(17) Installation of guardrails, barriers (including barriers between construction work zones and traffic lanes for the safety of road user and workers), and crash attenuators. 191 284 249 247
(18) The addition or retrofitting of structures or other measures to eliminate or reduce crashes involving vehicles and wildlife 5 16 10 7
(19) Installation and maintenance of signs (including fluorescent yellow-green signs) at pedestrian-bicycle crossings and in school zones. 1 4 7 10
(21) Construction and operational improvements on high risk rural roads. [Do not use for the HRRRP portion of the report.] 2 7 none 4
(22) Conducting road safety audits. 5 5 3 8
(23) Other 153 91 22 62
Total 1605 2303 2373 2332

Appendix C: Cost of highway safety improvement projects per improvement category

Improvement Category Cost of Projects – 2009 Cost of Projects – 2010 Cost of Projects – 2011 Cost of Projects – 2012
(1) An intersection safety improvement project $505,848,973.24 $421,318,611.37 $572,459,357.81 $504,251,826.19
(2) Pavement and shoulder widening $467,921,838.26 $185,523,386.57 $292,206,740.31 $279,448,653.30
(3) Installation of rumble strips or other warning devices $52,020,961.04 $106,073,140.95 $114,819,414.77 $75,237,804.17
(4) Installation of skid resistant surface at an intersection or other location with a high frequency of crashes $20,082,754.00 $32,300,039.00 $48,706,147.50 $46,209,081.83
(5) An improvement for pedestrian or bicyclist safety or for the safety of persons with disabilities $21,276,651.00 $31,806,809.78 $28,093,691.94 $38,577,414.70
(6) Construction of any project for the elimination of hazards at a railway-highway crossing that is eligible for funding under 23 U.S.C. 130, including the separation or protection of grades at railway-highway crossings. $35,150,486.00 $10,161,100.00 $289,726.00 $11,451,422.04
(7) Construction of railway-highway crossing safety feature, including installation of highway-railway grade crossing protective devices $17,821,748.00 $13,296,360.00 $9,245,343.00 $9,180,842.00
(8) The conduct of an effective traffic enforcement activity at a railway-highway crossing none none $2,000,000.00 none
(9) Construction of a traffic calming feature $1,984,635.00 $10,217,262.00 $9,851,078.00 $369,466.00
(10) Elimination of a roadside obstacle or roadside hazard $11,437,090.81 $28,616,135.75 $40,843,100.00 $24,046,437.72
(11) Improvement of highway signage and pavement markings $51,089,170.88 $65,207,379.00 $65,025,627.02 $128,283,384.74
(12) Installation of a priority control system for emergency vehicles at signalized intersections $4,808,733.00 $74,803.00 none $228,600.00
(13) Installation of a traffic control or other warning device at a location with high crash potential $18,180,468.58 $12,893,245.00 $33,696,684.60 $75,004,068.75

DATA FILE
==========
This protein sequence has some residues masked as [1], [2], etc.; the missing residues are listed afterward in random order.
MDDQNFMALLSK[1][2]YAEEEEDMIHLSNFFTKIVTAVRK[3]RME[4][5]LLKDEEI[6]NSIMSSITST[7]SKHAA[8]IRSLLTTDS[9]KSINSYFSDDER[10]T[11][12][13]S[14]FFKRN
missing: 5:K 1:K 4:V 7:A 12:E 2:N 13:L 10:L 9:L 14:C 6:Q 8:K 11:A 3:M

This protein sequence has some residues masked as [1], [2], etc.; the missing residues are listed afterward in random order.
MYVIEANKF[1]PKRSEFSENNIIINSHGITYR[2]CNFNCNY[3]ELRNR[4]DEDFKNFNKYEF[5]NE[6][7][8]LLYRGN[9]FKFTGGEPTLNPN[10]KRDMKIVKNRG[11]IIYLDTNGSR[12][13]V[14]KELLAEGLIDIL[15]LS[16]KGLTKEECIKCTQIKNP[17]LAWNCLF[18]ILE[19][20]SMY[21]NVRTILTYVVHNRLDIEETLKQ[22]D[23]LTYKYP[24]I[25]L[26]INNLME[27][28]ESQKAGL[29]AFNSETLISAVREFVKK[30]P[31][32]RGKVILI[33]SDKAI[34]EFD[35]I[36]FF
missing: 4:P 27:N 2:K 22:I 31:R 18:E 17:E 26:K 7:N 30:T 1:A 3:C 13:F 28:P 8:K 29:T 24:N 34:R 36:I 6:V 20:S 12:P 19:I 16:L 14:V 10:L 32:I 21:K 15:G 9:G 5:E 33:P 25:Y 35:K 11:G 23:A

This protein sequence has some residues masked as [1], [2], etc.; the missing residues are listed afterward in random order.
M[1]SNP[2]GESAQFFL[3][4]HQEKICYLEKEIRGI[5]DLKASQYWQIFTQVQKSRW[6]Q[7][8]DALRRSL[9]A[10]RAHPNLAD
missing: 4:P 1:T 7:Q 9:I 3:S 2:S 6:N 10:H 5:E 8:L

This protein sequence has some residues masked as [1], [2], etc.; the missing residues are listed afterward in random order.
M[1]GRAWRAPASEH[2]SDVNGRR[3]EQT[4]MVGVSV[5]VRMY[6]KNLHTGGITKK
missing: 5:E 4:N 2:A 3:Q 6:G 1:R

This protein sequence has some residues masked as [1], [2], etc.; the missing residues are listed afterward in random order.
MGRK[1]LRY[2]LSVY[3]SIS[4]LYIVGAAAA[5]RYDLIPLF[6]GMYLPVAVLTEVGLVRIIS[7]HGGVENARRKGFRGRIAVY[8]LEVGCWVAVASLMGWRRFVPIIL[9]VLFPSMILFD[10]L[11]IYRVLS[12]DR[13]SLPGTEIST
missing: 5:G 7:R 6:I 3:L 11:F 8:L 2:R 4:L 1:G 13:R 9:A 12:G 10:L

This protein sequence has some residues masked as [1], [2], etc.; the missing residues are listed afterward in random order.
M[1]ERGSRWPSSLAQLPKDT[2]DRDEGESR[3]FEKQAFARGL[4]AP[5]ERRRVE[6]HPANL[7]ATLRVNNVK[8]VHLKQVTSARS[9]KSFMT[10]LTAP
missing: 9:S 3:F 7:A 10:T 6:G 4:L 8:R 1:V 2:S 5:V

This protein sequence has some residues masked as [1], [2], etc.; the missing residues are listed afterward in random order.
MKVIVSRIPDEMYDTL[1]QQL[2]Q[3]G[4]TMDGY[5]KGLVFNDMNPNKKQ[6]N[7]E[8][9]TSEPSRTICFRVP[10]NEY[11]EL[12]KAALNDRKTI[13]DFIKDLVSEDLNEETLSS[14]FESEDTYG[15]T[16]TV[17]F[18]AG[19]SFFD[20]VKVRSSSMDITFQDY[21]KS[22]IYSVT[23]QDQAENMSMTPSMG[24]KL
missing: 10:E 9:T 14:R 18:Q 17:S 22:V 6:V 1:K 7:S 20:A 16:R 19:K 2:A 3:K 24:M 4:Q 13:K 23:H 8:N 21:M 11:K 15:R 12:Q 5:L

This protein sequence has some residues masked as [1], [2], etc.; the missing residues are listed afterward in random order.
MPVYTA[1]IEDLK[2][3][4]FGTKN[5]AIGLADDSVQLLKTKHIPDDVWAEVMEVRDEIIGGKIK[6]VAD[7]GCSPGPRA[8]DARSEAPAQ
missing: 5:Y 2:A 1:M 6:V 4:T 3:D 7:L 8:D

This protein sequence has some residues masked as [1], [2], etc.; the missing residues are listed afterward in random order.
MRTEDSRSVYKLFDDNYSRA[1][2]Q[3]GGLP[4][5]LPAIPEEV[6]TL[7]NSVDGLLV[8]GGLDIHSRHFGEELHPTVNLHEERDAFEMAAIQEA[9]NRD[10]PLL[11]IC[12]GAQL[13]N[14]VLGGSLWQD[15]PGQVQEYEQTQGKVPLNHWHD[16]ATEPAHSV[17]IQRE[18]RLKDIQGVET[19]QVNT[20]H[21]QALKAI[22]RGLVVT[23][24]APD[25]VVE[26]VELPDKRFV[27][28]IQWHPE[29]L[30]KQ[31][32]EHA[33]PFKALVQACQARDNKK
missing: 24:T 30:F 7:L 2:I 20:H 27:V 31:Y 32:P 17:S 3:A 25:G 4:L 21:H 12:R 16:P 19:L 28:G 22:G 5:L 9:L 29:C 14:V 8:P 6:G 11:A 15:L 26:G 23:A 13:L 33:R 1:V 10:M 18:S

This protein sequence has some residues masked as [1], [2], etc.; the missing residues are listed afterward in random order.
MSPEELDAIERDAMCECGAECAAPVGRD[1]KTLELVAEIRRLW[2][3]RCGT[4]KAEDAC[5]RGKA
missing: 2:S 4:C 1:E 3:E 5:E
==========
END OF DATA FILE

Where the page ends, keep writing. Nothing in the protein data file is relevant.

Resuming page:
(14) Transportation safety planning $2,924,126.00 $8,732,982.00 $12,723,265.00 $12,824,401.00
(15) Improvement in the collection and analysis of data $10,141,710.00 $12,458,958.00 $16,009,928.00 $16,839,182.20
(16) Planning integrated interoperable emergency communications equipment, operational activities or traffic enforcement activities (including law enforcement assistance) relating to work zone safety. $773,000.00 $8,919,571.00 $2,375,360.00 $6,450,308.00
(17) Installation of guardrails, barriers (including barriers between construction work zones and traffic lanes for the safety of road user and workers), and crash attenuators. $158,224,513.96 $186,583,436.16 $348,913,995.13 $199,103,027.60
(18) The addition or retrofitting of structures or other measures to eliminate or reduce crashes involving vehicles and wildlife $14,026,784.00 $2,468,863.00 $3,619,465.24 $1,021,276.43
(19) Installation and maintenance of signs (including fluorescent yellow-green signs) at pedestrian-bicycle crossings and in school zones. $22,412.00 $590,065.00 $959,678.00 $869,865.00
(21) Construction and operational improvements on high risk rural roads. [Do not use for the HRRRP portion of the report.] $465,701.00 $395,050.00 none $3,349,029.00
(22) Conducting road safety audits. $1,339,162.00 $472,417.00 $381,890.00 $3,506,385.00
(23) Other $161,004,303.34 $80,232,105.59 $121,213,594.00 $50,380,801.91
Total $1,556,545,222.11 $1,218,341,720.17 $1,723,434,086.32 $1,486,633,277.58

Appendix D: Full Description of SHSP Emphasis Areas

EA 1 Instituting Graduated Licensing for Young Drivers
EA 2 Ensuring Drivers are Fully Licensed and Competent
EA 3 Sustaining Proficiency in Older Drivers
EA 4 Aggressive Driving
EA 5 Reducing Impaired Driving
EA 6 Keeping Drivers Alert
EA 7 Increasing Driver Safety Awareness
EA 8 Increasing Safety Belt Usage and Improving Air Bag Effectiveness
EA 9 Making Walking and Street Crossing Safer
EA 10 Ensuring Safer Bicycle Travel
EA 11 Motorcycle Safety Awareness
EA 12 Making Truck Traffic Safer
EA 13 Increasing Safety Enhancements in Vehicles
EA 14 Reducing Vehicle-Train Collisions
EA 15 Keeping Vehicles on the Roadway
EA 16 Minimizing the Consequences of Leaving the Roadway
EA 17 Improving the Design and Operation of Intersections
EA 18 Reducing Head-on and Cross Median Crashes
EA 19 Design Safer Work Zones
EA 20 Enhancing Medical Capabilities to Increase Survivability
EA 21 Improving Information and Decision Support Systems
EA 22 Creating More Effective Processes and Safety Management Systems

Page last modified on January 30, 2014.